What Is Self-Talk?

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How you speak to yourself can influence your confidence. This influence may be positive or negative. But what is self-talk? Whether you realize it or not, you practice self-talk. It’s your inner voice. The voice that narrates throughout your day, whether you say it out loud or not. Often, we don’t realize how powerful that running commentary is. It’s constantly running in the background, and it significantly influences how we feel about ourselves.

 Positive Versus Negative

When you practice positive self-talk, you will feel good about yourself. It will make you feel optimistic about what’s going on in your life. It’s a voice guiding you to find the silver lining on every cloud. You’ll think, thoughts I can do it. I am capable, and I am worth it.

Whereas negative self-talk tends to make you feel negative, it makes you capable of putting a downer on even the good things in your life. You’re likely to think thoughts like you should be doing better, that everything sucks, and that it won’t get better. Negative self-talk makes us miserable.

More importantly, negative self-talk can influence your mental health.

How can you adopt positive self-talk when it’s impossible to be positive constantly?

 Practicing Positive Self-Talk

The more you practice, the easier it becomes to talk positively to yourself.

It might not seem much, but how you speak to yourself heavily influences your self-confidence and self-esteem. When you replace negative self-talk with positive self-talk, you impact your life. You are the only person who can control how you respond to life, and positive self-talk will help you achieve your goals.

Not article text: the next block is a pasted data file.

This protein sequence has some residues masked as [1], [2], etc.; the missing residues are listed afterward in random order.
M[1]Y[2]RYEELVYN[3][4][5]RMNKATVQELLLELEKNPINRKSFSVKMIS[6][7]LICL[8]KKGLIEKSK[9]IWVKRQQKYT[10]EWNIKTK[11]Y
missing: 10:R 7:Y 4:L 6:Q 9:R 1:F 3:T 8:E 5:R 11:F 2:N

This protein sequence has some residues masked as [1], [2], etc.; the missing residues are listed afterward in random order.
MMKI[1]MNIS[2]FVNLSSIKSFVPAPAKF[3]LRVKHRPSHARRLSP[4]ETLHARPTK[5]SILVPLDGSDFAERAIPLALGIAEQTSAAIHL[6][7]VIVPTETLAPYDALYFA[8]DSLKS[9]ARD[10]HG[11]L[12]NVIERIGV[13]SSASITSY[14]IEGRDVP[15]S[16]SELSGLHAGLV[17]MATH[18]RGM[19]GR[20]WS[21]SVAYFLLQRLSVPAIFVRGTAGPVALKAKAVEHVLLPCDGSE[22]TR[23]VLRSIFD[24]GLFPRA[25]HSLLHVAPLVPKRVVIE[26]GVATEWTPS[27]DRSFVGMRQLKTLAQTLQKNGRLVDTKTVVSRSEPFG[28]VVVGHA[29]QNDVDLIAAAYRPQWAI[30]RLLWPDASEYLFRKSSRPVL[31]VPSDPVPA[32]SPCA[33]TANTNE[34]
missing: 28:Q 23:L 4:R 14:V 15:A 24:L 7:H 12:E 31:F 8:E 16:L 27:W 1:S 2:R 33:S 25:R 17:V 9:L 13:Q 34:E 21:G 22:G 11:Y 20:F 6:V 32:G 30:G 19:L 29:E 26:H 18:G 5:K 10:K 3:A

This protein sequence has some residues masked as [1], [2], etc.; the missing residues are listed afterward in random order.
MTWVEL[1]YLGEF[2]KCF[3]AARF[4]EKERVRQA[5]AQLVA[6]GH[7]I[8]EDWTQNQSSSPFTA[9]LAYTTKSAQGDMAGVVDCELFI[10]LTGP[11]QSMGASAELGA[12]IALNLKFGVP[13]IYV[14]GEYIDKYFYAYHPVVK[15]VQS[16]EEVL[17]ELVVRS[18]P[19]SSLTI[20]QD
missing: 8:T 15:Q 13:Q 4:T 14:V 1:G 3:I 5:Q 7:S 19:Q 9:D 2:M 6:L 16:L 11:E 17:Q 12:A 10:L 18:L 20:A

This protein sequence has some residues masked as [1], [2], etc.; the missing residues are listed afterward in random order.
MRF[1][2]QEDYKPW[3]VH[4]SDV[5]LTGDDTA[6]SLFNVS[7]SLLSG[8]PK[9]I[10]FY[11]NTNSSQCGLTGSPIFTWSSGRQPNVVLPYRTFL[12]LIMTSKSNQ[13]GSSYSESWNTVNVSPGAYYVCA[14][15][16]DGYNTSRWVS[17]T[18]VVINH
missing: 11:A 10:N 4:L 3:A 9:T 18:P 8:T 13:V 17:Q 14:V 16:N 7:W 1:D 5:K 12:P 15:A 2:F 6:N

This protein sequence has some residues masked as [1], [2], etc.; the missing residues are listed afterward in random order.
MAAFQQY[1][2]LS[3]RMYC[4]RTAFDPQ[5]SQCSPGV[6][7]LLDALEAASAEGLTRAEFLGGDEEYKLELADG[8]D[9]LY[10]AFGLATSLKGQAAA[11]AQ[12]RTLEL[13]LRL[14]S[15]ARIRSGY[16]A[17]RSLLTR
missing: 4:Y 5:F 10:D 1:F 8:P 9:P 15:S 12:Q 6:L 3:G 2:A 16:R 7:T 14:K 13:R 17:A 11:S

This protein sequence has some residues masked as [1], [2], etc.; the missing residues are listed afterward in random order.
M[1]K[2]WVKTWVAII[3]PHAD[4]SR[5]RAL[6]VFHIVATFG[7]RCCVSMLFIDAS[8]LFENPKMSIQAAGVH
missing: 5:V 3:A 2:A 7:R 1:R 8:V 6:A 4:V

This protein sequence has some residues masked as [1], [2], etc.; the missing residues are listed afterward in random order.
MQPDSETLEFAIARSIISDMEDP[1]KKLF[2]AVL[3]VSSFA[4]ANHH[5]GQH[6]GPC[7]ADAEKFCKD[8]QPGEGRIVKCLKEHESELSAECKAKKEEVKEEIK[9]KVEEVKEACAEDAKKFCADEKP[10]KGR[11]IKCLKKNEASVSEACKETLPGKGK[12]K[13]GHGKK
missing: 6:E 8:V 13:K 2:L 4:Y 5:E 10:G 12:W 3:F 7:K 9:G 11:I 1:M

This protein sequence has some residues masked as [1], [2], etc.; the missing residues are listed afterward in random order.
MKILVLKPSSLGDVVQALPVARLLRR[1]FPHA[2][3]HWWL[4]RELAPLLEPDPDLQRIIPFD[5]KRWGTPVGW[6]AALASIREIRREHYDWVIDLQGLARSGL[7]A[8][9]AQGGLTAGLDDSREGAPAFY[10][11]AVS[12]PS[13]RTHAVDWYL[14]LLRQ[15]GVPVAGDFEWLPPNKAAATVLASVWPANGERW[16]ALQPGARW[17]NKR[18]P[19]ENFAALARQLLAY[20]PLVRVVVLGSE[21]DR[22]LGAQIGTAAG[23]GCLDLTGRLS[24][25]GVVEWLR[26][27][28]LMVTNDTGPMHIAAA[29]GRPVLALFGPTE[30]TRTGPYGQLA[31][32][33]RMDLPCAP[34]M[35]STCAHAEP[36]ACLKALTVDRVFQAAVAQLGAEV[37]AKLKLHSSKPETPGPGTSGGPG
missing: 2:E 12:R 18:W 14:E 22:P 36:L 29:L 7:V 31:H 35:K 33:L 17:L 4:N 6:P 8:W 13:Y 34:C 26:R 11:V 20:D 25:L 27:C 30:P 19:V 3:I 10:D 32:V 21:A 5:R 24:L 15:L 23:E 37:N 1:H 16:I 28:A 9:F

Types of Self-Talk

As you go about your day, you should ask yourself what’s on your mind. Do you think in words? Images? Or both? When you become aware of a thought, ask yourself what will come next. Be curious enough about your thought process to recognize what thoughts are coming, why you judge yourself, why you judge others, and how these images change constantly.

There are different types of self-talk. Typically, that falls into four key categories.

• Rehearsing

Your mind is playing every possible way a future event may unfold, and curiosity about how your mind works can help you manage self-talk like this. Being able to label your thoughts puts space between those thoughts and awareness. That space is where you find your freedom and choice.

• Blaming

The blaming self-talk is a trap. You feel uncomfortable for some reason, and as a result, you find a way to blame yourself. Sometimes, it’s others you blame. The problem with blame self-talk is that you are removing your power (or possibly someone else’s). When you blame others, you perceive issues as out of your control. When you blame yourself, you are giving yourself too much credit for how much power you have.

• Catastrophizing

What if? A game that snowballs to the worst-case scenario in every situation. This type of self-talk fuels depression and anxiety.

• Rehashing

Rehashing self-talk is when your thoughts keep looking back on past circumstances. This type of self-talk is often an attempt to figure something out.

If you want to break the cycle of negative self-talk, then you need to be aware of your self-talk, you need to question yourself as to whether it’s true (it rarely is), try to put those thoughts into perspective, and ask yourself what thought would be more helpful. It takes time to recognize negative self-talk. Especially when it’s allowed to proceed unchecked, you can improve your self-talk and think more positively about yourself by practicing positive thoughts. Identify your strengths and learn to talk yourself up.

Until next time, stay safe, and keep the faith.

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